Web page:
About sixteen and a half years ago, my Grandma Campbell died. I was in the midst of a long and difficult search for my “first call.” I had been interviewed by nearly a dozen churches and religious agencies. Some went well. Others were dismal. None of them was working out. Altogether they had worn my soul thin.Read More
All Saints’ Eve . . . I spent the last few days at the American Academy of Religion . . . and came home in time for Halloween Trick-or-Treat. Driving home this afternoon I thought of the many friends old and young who have been lost to me. So many of them will be remembered this year on the first All Saints’ Day following their deaths.Read More
A Peach is Worth a Thousand Words. Summer time is here with a blazing fury. Temperatures up. Windows rolled down. Rolling along with blues on the radio. Somehow that low steady beat underneath and all kinds of fun and mischief floating across the top of it suits me just fine this morning.Read More
Switchfoot. Standing here on the brink of Holy Week, I’m glad to be headed in to hear the music of Switchfoot in a live concert in Cincinnati, Ohio at The Underground. Since early November when Switchfoot released their newest album, Hello Hurricane, I’ve been playing it almost daily.Read More
Standing in the den two nights ago my husband rubbed his hands through his hair, looked at me and said, “Have I come undone?” I said, “Well, I’m sure you have. Listen to this. . . .” I opened a book and read something I’d found earlier that very day. Stumbled across it really. “Let’s face it. We’re undone by each other. And if we’re not, we’re missing something. If this seems so clearly the case with grief, it is only because it was already the case with desire. One does not always stay intact. It may be that one wants to, or does, but it may also be that despite one’s best efforts, one is undone, in the face of the other” (Judith Butler, Undoing Gender, 2004, 19).Read More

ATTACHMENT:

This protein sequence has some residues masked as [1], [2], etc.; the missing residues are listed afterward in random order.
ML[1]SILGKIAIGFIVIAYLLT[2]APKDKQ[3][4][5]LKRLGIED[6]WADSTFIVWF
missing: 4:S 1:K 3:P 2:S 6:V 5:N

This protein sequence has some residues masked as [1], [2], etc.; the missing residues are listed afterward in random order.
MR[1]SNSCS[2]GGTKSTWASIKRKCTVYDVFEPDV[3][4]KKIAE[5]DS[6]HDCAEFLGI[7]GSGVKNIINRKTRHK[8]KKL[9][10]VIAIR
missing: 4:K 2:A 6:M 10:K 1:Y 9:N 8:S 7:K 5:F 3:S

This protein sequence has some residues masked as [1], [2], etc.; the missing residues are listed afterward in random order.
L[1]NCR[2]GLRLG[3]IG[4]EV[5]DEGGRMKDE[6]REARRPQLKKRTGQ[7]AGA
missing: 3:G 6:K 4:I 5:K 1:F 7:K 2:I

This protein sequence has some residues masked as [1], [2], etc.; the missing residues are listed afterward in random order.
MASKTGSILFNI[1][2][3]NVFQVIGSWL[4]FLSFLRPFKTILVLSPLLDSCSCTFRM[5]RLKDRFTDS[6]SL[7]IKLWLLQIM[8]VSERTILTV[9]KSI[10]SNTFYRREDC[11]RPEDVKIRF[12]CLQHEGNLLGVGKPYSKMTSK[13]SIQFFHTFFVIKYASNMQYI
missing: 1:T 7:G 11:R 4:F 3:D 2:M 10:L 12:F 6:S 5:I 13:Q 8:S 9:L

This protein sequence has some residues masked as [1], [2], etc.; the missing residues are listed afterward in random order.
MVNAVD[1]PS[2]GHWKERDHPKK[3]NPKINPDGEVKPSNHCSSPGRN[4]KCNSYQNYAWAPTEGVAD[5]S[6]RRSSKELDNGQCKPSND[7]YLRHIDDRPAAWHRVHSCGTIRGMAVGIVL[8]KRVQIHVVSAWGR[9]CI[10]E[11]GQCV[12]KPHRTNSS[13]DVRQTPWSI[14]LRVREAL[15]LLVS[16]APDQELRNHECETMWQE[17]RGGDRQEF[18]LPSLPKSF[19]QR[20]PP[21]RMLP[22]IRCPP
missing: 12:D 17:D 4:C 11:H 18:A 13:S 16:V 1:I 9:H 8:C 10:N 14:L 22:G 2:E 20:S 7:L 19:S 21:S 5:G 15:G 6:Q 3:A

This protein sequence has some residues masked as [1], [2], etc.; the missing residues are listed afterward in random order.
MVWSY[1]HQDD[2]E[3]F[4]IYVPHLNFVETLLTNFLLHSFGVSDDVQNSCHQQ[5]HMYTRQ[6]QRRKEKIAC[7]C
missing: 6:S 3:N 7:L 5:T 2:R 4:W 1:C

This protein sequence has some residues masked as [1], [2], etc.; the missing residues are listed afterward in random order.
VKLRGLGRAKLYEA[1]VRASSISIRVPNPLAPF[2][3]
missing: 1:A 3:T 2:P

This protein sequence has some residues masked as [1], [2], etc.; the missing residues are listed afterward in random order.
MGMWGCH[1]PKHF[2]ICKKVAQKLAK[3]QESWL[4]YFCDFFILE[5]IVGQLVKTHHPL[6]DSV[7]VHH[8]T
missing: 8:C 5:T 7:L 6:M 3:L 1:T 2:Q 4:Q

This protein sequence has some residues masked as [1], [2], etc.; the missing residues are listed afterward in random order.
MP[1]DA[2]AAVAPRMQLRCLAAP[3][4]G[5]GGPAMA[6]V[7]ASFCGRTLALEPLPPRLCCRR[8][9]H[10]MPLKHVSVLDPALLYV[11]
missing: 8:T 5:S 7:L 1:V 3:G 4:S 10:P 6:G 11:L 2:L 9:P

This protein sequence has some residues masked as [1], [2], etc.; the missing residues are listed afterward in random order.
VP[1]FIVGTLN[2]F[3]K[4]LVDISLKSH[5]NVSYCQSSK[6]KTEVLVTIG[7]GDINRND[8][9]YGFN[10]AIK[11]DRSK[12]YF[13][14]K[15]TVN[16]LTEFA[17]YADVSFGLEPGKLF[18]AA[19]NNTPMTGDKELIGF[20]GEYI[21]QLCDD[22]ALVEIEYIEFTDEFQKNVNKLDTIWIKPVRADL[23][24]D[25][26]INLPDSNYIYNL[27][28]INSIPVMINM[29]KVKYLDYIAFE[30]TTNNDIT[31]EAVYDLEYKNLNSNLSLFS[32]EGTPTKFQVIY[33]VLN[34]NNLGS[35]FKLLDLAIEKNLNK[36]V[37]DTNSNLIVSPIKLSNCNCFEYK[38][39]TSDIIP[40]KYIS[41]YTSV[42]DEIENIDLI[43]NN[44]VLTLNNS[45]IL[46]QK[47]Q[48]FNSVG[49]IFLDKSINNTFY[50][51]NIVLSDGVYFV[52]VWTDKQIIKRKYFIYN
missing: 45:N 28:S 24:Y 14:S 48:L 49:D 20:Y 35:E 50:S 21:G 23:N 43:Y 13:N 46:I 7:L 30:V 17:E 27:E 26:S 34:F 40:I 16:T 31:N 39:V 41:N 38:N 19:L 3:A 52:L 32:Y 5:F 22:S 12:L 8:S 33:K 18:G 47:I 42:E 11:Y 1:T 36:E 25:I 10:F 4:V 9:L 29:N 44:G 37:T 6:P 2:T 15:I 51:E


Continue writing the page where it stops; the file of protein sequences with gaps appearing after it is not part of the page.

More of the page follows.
shining sun and skies azure
praying in time with my own beating heart
the smell of my daughter’s hair
remembering the rhythms of work
soup for dinner
pumping weights and running three miles
listening to the lament of crows
(opening notes. . . of a requiem . . . for grief)
Lenten Lament on Grief
Yesterday was the first day since Lent began that I did anything I’d call productive for work. Why? Well grief keeps kicking my backside. And all my other sides, for that matter. I’m attending to it. I’m not rushing to get back to things. But it keeps spurting out in surprising and unsettling ways. So I’d like to write an honest lament about grief’s effects on me.
My father-in-law John has a saying: “How you practice is how you play.”
How can we live generously?
When I landed in Charlotte, NC, yesterday the first email message I read on my phone said that Howard Cockrum had died. I was struck immediately by two deeply felt responses: grief and gratitude. In life we’re sometimes lucky enough to have friends who are truly worth knowing, people who manage to love us with no strings attached, faithful ones who bless us with gifts, love and generosity, people who become family and who share without holding back.